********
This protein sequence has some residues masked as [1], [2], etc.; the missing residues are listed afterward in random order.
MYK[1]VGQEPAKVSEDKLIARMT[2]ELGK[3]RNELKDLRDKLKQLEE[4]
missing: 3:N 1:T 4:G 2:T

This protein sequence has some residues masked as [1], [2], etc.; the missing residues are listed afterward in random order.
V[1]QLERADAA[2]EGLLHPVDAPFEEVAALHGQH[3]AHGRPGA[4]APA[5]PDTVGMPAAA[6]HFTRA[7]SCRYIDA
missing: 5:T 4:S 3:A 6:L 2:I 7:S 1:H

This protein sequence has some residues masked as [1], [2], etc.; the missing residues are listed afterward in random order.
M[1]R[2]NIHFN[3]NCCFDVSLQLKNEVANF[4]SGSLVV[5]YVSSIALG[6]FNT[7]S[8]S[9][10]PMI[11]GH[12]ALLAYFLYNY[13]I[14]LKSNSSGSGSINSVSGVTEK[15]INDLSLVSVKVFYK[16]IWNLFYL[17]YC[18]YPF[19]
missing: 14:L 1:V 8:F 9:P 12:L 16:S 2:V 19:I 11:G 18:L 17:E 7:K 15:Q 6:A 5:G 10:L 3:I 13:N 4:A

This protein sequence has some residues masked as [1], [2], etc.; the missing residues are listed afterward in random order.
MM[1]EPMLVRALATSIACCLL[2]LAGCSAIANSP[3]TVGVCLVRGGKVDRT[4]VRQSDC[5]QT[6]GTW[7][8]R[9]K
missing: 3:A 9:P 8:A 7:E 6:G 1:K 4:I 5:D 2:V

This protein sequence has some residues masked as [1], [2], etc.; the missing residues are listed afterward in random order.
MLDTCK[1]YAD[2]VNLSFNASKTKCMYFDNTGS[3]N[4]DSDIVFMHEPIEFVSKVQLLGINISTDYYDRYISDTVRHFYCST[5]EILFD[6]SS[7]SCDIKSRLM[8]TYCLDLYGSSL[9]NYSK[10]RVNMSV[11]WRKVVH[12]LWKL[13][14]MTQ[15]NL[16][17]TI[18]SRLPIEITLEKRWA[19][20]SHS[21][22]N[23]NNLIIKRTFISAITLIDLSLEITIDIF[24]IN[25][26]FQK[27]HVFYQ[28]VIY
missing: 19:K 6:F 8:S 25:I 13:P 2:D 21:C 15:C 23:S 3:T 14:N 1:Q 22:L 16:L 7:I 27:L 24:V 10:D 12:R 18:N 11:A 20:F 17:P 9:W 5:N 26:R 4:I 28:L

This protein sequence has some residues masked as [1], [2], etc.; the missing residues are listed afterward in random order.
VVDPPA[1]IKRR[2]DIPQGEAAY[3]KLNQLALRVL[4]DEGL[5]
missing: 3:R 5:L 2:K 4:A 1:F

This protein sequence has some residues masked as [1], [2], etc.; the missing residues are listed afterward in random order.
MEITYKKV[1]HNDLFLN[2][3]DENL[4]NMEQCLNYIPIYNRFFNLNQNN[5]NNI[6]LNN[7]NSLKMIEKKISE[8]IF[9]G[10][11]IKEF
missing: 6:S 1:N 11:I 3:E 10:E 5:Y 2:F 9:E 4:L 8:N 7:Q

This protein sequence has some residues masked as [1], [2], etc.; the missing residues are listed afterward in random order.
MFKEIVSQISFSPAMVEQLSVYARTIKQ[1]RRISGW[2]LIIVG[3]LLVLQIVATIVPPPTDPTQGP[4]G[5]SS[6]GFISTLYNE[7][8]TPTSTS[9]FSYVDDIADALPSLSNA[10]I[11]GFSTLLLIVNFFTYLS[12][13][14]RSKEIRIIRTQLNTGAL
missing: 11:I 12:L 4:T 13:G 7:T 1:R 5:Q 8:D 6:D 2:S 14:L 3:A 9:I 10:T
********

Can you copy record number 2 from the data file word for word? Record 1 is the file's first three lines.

This protein sequence has some residues masked as [1], [2], etc.; the missing residues are listed afterward in random order.
V[1]QLERADAA[2]EGLLHPVDAPFEEVAALHGQH[3]AHGRPGA[4]APA[5]PDTVGMPAAA[6]HFTRA[7]SCRYIDA
missing: 5:T 4:S 3:A 6:L 2:I 7:S 1:H